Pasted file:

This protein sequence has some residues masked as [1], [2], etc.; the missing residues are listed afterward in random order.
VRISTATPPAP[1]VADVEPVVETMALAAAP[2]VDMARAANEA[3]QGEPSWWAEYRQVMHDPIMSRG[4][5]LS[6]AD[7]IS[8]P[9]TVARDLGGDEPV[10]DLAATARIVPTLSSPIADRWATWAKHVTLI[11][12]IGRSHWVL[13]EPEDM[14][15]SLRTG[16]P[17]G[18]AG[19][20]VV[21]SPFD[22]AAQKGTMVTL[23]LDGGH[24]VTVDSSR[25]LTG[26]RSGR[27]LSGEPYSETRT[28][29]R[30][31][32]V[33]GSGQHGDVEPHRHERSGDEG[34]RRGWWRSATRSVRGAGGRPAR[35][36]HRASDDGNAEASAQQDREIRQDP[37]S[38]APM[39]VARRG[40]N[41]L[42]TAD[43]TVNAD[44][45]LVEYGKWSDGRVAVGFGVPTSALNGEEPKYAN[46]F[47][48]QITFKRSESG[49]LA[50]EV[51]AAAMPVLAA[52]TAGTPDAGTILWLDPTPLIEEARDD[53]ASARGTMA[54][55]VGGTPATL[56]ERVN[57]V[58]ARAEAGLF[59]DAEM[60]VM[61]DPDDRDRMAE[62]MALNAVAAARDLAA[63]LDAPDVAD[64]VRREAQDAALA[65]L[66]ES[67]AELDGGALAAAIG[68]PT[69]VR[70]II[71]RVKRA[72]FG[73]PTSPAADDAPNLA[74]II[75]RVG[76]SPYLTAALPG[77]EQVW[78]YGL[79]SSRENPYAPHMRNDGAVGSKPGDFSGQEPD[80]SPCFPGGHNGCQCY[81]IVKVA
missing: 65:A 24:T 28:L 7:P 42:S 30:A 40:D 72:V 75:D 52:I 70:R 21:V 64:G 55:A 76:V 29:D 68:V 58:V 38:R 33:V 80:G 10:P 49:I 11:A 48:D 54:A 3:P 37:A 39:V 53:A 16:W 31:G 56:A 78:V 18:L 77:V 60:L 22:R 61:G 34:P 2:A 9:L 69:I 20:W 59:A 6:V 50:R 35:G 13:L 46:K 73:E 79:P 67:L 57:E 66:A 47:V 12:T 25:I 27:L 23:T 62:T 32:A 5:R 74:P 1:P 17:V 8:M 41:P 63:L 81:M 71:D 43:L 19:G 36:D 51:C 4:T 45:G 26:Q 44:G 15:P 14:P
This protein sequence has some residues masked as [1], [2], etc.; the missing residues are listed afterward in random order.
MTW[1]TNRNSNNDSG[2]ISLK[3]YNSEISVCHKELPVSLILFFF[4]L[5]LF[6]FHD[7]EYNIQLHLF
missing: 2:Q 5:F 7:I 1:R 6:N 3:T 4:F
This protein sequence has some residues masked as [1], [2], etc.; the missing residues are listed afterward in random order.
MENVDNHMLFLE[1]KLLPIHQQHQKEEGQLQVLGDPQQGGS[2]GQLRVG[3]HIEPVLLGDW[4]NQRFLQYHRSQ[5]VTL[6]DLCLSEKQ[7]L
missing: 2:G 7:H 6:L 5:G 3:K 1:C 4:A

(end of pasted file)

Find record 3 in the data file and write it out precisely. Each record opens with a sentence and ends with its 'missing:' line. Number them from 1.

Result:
This protein sequence has some residues masked as [1], [2], etc.; the missing residues are listed afterward in random order.
MENVDNHMLFLE[1]KLLPIHQQHQKEEGQLQVLGDPQQGGS[2]GQLRVG[3]HIEPVLLGDW[4]NQRFLQYHRSQ[5]VTL[6]DLCLSEKQ[7]L
missing: 2:G 7:H 6:L 5:G 3:K 1:C 4:A